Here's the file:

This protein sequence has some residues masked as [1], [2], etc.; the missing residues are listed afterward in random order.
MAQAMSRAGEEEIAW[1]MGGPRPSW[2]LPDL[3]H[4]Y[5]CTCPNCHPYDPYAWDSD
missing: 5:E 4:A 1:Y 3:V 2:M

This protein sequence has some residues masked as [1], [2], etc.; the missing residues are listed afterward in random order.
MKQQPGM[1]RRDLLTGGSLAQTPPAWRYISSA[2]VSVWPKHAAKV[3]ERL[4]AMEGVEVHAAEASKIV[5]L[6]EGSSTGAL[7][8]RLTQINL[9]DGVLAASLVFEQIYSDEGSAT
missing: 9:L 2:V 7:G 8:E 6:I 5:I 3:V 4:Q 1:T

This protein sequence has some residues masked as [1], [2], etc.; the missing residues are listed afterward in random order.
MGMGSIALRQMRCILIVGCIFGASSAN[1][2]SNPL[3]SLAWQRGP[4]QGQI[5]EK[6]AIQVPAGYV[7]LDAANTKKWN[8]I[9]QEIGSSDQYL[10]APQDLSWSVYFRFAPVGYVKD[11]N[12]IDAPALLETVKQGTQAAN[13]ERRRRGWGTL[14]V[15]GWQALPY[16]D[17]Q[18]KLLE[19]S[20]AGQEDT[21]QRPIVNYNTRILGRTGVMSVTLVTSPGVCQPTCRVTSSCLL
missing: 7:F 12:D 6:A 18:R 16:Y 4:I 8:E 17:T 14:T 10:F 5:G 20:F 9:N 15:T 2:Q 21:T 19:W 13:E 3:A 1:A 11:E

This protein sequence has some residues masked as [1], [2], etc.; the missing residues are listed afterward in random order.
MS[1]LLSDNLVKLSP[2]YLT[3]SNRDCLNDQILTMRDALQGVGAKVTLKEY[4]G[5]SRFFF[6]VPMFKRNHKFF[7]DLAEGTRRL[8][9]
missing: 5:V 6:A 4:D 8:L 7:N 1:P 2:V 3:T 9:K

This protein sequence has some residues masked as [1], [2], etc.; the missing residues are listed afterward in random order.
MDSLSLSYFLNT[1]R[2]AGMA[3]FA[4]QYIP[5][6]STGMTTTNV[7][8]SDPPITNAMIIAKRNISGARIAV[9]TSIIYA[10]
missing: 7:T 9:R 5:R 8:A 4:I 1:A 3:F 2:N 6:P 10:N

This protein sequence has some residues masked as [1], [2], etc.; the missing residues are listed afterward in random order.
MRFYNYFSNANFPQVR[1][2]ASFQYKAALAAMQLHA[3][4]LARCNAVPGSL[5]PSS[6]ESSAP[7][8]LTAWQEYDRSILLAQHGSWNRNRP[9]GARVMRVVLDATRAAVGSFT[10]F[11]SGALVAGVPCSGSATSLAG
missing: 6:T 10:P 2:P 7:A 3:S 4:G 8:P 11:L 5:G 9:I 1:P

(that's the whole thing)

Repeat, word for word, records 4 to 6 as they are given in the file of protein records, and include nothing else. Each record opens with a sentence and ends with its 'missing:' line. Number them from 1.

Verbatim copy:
This protein sequence has some residues masked as [1], [2], etc.; the missing residues are listed afterward in random order.
MS[1]LLSDNLVKLSP[2]YLT[3]SNRDCLNDQILTMRDALQGVGAKVTLKEY[4]G[5]SRFFF[6]VPMFKRNHKFF[7]DLAEGTRRL[8][9]
missing: 5:V 6:A 4:D 8:L 7:N 1:P 2:V 3:T 9:K

This protein sequence has some residues masked as [1], [2], etc.; the missing residues are listed afterward in random order.
MDSLSLSYFLNT[1]R[2]AGMA[3]FA[4]QYIP[5][6]STGMTTTNV[7][8]SDPPITNAMIIAKRNISGARIAV[9]TSIIYA[10]
missing: 7:T 9:R 5:R 8:A 4:I 1:A 3:F 2:N 6:P 10:N

This protein sequence has some residues masked as [1], [2], etc.; the missing residues are listed afterward in random order.
MRFYNYFSNANFPQVR[1][2]ASFQYKAALAAMQLHA[3][4]LARCNAVPGSL[5]PSS[6]ESSAP[7][8]LTAWQEYDRSILLAQHGSWNRNRP[9]GARVMRVVLDATRAAVGSFT[10]F[11]SGALVAGVPCSGSATSLAG
missing: 6:T 10:P 2:P 7:A 3:S 4:G 8:P 11:L 5:G 9:I 1:P